Rhododendron diversity along the Kusong-Panch Pokhari transect in Khangchendzonga Biosphere Reserve, the eastern Himalaya: a conservation perspective

Main Article Content

Prem K. Chettri
http://orcid.org/0000-0001-6331-3002
Bijoy Chhetri
http://orcid.org/0000-0001-9391-5477
Hemant K. Badola
http://orcid.org/0000-0003-4570-4290

Abstract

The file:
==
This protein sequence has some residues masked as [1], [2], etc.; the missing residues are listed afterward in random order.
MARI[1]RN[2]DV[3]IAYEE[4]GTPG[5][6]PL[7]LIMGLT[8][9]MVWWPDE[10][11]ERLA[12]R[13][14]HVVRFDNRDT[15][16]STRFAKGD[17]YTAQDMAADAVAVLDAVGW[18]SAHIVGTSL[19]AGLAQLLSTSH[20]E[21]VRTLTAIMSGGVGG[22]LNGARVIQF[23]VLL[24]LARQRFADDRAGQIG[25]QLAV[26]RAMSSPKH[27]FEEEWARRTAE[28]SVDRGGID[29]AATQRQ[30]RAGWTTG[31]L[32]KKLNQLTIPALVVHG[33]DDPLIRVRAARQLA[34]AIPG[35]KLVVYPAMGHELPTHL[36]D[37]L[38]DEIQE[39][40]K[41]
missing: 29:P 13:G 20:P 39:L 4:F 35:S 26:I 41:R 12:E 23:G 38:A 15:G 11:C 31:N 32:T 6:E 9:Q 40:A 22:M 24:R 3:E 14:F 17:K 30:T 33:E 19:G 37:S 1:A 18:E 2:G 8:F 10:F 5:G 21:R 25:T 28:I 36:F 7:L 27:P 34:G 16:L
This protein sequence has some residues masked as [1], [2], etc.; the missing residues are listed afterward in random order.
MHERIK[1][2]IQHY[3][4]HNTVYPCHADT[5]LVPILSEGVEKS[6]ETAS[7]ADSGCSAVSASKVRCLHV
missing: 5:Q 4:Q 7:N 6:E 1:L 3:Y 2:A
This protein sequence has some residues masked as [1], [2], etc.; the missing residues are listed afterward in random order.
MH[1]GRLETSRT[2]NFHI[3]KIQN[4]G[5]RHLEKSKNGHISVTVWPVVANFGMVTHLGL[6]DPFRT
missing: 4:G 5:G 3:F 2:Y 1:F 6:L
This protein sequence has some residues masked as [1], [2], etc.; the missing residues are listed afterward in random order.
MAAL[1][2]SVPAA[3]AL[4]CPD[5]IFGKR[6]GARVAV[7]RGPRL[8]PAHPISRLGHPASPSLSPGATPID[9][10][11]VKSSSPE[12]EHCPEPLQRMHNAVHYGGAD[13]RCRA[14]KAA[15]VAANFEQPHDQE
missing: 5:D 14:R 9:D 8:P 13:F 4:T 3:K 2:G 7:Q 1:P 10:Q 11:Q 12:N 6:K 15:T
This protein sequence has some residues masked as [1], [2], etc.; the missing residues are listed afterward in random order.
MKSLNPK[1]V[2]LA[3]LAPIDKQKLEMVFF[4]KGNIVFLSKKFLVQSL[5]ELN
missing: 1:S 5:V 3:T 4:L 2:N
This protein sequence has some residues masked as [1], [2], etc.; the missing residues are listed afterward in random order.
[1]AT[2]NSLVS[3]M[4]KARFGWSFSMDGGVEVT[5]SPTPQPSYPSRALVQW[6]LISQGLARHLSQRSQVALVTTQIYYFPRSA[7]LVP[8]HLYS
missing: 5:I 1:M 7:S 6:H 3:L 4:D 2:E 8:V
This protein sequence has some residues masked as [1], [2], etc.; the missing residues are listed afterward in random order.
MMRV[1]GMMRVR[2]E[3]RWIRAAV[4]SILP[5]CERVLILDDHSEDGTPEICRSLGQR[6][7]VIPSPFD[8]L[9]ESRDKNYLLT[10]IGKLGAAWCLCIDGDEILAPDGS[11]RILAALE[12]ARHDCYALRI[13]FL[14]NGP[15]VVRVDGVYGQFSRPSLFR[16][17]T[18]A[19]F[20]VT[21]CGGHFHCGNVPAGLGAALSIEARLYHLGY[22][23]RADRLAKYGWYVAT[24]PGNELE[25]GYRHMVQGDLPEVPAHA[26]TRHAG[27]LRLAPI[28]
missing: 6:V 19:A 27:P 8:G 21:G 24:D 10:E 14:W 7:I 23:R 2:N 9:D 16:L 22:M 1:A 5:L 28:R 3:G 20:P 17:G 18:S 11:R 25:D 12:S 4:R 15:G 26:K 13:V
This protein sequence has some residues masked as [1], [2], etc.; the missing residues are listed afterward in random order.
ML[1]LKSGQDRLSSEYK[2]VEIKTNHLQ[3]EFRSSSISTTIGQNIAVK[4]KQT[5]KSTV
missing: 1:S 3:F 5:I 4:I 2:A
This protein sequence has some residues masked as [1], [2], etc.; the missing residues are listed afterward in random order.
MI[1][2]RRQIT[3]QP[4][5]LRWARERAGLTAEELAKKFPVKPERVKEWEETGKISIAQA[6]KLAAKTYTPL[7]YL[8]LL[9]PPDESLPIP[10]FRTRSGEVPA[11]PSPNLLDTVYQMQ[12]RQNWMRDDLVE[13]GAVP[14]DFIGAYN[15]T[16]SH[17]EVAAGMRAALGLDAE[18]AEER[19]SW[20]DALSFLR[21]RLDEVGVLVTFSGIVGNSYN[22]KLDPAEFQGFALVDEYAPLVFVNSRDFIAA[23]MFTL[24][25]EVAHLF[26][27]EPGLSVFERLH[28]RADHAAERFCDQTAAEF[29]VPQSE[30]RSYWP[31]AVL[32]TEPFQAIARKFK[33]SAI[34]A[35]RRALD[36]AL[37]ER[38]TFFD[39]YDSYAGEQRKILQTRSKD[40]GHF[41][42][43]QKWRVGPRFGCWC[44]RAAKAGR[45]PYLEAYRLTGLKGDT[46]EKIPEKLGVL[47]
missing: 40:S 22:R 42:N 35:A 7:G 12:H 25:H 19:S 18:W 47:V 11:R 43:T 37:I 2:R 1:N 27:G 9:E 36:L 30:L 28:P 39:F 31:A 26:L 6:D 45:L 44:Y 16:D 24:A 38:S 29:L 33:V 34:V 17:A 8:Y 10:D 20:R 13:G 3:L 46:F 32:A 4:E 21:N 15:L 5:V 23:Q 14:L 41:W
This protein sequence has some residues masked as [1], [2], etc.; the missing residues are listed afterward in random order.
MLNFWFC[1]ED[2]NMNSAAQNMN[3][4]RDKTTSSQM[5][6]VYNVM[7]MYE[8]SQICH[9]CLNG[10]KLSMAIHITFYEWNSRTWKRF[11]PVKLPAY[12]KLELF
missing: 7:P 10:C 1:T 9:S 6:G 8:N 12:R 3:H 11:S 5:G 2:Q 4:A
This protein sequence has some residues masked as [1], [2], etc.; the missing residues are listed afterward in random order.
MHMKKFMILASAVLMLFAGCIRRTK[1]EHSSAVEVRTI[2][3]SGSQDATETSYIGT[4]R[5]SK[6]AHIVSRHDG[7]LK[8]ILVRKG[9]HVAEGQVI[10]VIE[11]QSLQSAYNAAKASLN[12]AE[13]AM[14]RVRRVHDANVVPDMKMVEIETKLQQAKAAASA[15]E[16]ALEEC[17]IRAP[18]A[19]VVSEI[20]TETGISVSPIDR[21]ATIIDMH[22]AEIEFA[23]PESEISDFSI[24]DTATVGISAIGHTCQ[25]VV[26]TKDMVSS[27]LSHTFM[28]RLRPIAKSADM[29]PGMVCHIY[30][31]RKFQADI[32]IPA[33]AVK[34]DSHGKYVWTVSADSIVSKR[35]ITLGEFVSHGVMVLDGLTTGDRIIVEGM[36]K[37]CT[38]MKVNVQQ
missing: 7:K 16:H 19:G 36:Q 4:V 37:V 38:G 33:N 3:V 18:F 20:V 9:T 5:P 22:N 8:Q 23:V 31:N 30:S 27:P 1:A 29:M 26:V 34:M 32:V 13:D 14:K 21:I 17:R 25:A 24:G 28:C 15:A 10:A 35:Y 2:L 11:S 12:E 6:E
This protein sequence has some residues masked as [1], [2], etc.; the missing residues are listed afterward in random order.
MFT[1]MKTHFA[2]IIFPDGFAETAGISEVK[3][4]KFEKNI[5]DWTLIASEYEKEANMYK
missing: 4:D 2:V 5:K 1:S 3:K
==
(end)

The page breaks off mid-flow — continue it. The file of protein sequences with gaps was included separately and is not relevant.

Sikkim Himalaya, India is part of one of the richest global biodiversity hotspots, exhibiting a significant amount of native flora including Rhododendron (Ericaceae) species, which are particularly well represented with 37 species, 11 subspecies, seven varieties and two natural hybrids occurring along the rolling mountains between 1,500m to 6,000m.  Most of the habitats of rhododendrons in Sikkim Himalaya have not only been threatened by climate change but also by emerging eco-tourism and economic activities vis-à-vis trekking corridors.  In recent decades, it has been observed that the climate-governed phenology of rhododendrons of eastern Himalaya is shifting; further the urbanization, tourism influx, and clearances for the footpaths have adversely impacted the diversity of many forest areas.  To better understand the effects of trekking corridors on Rhododendron species for the tourist destinations, we performed a pilot survey along the Kusong-Panch Pokhari transect in relatively virgin forest of the northern part of Sikkim to assess the status of both Rhododendron diversity and potential environmental management strategies that can be employed within the transect as a new tourist destination in the Sikkim Himalaya.  Along with this transect, we recorded 23 Rhododendron species, with five eastern Himalayan endemics.  Our results indicate that the diversity of rhododendrons seem good along the Kusong-Panch Pokhari transect and we further recommend it could be a new potential eco-tourism destination as an alternative income generating source for the local people, provided that appropriate conservation management strategies are in place.